The Work Project: Behind the Scenes


Image: Methods workshop with Peckham Residents and IIPP students, Peckham Levels 2021

By Hilary Cottam

This is the final blog in a new series about the future of work. The series reflects on workshops that were held in five locations across Britain over the past two years. The project has been generously funded by Laudes Foundation, Open Society Foundation and James Anderson.

In the first blog, I set out the context for this project: a shifting socio-economic paradigm driven by technology change, looming environmental catastrophe and the unaddressed legacies of injustice that mean we must think again about work. In the second I wrote about working time, in the third about care, in the fourth about transition, the fifth about new forms of organising and in the sixth I looked at the role of capital and those I call the New Industrialists.

In this final blog I go behind the scenes and look at the work of imagining, sharing the design process I used in the workshops.

Audré Lorde famously tells us, ‘that [the] master’s tools will never dismantle the master’s house. They may allow us to temporarily beat him at his own game, but they will never enable us to bring about genuine change’. In other words, if we want to make deep change in the world, not simply produce ideas, then we need to work in new ways with new questions, new tools, new voices.

The Work Project extends my interest in both how we build new socio-economic systems and in how we can make the work itself in a way that is open, imaginative and can move to practice.

Imaginative Practice

I have written in Radical Help about my frustration with most social policy making, a process which perpetuates existing structures of power and dominant models of industrial thinking which are, in my view, now redundant and unable to offer us ways forward. In response I draw on a wide body of theory in thinking about how to frame the questions behind the work.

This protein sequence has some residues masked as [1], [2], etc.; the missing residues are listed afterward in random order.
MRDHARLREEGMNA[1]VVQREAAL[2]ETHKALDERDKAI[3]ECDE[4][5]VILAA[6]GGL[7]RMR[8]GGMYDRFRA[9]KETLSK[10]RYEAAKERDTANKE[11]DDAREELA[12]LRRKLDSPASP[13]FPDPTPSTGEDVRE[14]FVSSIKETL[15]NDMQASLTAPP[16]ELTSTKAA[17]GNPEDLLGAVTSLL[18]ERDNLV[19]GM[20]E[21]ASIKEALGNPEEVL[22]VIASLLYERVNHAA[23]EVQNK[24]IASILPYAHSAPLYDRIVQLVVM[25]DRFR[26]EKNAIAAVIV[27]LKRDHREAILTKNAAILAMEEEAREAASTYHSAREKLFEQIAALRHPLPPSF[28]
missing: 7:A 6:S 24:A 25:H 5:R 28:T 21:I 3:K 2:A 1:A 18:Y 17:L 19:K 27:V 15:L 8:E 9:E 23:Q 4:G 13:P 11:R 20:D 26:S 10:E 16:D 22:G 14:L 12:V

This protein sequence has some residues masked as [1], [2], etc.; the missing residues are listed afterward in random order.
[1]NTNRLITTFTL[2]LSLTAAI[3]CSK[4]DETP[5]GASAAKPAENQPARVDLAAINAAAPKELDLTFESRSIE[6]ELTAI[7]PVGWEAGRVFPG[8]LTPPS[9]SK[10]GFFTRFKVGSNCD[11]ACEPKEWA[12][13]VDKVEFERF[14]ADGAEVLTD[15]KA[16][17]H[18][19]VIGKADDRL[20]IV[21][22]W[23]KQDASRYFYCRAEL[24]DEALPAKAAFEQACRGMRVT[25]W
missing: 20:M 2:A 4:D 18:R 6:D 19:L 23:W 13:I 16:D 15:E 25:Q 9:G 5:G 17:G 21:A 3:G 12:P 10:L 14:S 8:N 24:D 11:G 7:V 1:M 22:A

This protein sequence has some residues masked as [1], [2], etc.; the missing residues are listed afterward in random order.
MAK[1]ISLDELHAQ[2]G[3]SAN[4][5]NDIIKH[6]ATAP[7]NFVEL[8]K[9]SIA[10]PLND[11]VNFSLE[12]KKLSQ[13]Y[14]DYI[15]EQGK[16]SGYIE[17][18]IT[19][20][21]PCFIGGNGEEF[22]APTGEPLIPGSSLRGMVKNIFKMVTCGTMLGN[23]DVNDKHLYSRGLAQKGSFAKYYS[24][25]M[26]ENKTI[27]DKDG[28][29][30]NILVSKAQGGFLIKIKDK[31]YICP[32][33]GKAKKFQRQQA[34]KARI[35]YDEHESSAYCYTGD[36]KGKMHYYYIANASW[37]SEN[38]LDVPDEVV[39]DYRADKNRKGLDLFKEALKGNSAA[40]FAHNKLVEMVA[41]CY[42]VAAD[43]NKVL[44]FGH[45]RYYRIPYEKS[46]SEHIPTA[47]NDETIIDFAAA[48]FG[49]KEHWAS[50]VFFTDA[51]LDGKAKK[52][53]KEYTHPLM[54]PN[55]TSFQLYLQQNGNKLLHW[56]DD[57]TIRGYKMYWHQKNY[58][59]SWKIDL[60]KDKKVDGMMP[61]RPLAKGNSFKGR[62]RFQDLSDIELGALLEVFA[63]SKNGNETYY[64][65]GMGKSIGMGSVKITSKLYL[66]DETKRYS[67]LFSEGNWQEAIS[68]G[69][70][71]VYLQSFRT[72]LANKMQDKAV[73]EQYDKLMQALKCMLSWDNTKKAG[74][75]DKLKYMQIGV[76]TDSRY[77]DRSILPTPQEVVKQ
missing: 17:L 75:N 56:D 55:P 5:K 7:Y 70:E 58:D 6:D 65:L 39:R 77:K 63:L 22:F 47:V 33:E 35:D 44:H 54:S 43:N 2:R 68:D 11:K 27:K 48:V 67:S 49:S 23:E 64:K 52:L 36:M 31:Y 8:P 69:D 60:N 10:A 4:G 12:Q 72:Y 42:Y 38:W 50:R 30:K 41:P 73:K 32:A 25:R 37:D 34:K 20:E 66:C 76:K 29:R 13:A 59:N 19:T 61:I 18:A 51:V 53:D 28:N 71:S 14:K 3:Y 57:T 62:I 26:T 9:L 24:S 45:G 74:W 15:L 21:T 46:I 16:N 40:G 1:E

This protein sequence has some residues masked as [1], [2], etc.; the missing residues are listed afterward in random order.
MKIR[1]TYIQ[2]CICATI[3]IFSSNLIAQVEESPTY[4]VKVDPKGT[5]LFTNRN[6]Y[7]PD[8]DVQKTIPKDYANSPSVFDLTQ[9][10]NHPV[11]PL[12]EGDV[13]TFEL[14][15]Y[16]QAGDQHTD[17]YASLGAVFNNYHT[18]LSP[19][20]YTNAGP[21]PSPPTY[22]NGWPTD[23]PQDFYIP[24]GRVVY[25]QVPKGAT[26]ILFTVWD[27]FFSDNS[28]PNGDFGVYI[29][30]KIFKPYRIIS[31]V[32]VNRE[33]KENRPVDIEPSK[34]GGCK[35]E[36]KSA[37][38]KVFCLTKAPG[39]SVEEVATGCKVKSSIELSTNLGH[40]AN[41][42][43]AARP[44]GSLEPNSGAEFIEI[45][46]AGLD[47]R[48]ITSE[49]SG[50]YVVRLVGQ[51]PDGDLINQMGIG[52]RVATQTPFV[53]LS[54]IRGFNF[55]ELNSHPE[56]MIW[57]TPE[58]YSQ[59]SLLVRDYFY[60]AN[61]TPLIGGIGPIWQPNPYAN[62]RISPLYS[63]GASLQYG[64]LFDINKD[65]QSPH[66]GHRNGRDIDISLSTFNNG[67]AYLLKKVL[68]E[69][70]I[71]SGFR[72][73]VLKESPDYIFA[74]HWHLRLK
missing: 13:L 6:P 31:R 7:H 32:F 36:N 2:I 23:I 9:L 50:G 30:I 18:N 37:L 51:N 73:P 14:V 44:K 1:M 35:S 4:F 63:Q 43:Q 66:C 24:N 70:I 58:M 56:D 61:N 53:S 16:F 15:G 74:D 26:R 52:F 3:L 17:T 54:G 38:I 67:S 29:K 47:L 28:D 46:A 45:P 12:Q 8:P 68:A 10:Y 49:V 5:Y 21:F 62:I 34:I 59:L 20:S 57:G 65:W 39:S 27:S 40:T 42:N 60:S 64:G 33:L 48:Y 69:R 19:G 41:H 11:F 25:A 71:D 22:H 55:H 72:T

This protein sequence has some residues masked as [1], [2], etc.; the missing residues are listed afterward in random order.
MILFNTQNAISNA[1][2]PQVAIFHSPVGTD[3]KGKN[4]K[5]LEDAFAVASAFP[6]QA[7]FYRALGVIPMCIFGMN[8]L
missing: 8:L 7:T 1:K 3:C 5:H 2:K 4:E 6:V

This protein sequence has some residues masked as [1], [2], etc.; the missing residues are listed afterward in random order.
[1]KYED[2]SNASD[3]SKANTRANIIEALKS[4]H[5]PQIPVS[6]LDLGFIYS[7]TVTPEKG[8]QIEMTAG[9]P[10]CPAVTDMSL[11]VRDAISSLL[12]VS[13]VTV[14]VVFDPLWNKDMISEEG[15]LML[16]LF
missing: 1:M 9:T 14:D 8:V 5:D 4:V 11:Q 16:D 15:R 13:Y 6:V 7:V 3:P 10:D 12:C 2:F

To make new work we need to re-situate problems within their social context. Work for example does not exist in isolation from the rest of our lives or the local economies in which we live. It sounds obvious, but almost all the current writing and thinking on work focuses on an abstract idea of dis-embodied jobs. I’m interested in methods, like Foucault’s archaeology, that enable us to at once see and excavate the wider contexts: working lives for example as opposed to work.

I’m also looking for ways of working that help us blur categories: high/low, emotions/concrete, theory/practice, analysis/making. To imagine and to create new ideas we have to first break free of the norms which constrain our thinking. I draw for example on the early work of Donna Haraway that was ground-breaking in the way it challenged accepted borders between production/reproduction and imagination. And I’m deeply influenced by a wide body of feminist scholarship and making that emphasises the imaginative possibility of emotions — the work of Irigaray, de Lauretis, hooks, Minh-ha and others. They urge us to understand human experience as a complex bundle of determinations and struggles that are not static and have to be continually renegotiated. There is in other words not an absolute view, it depends on where we are standing and this opens up rich possibilities.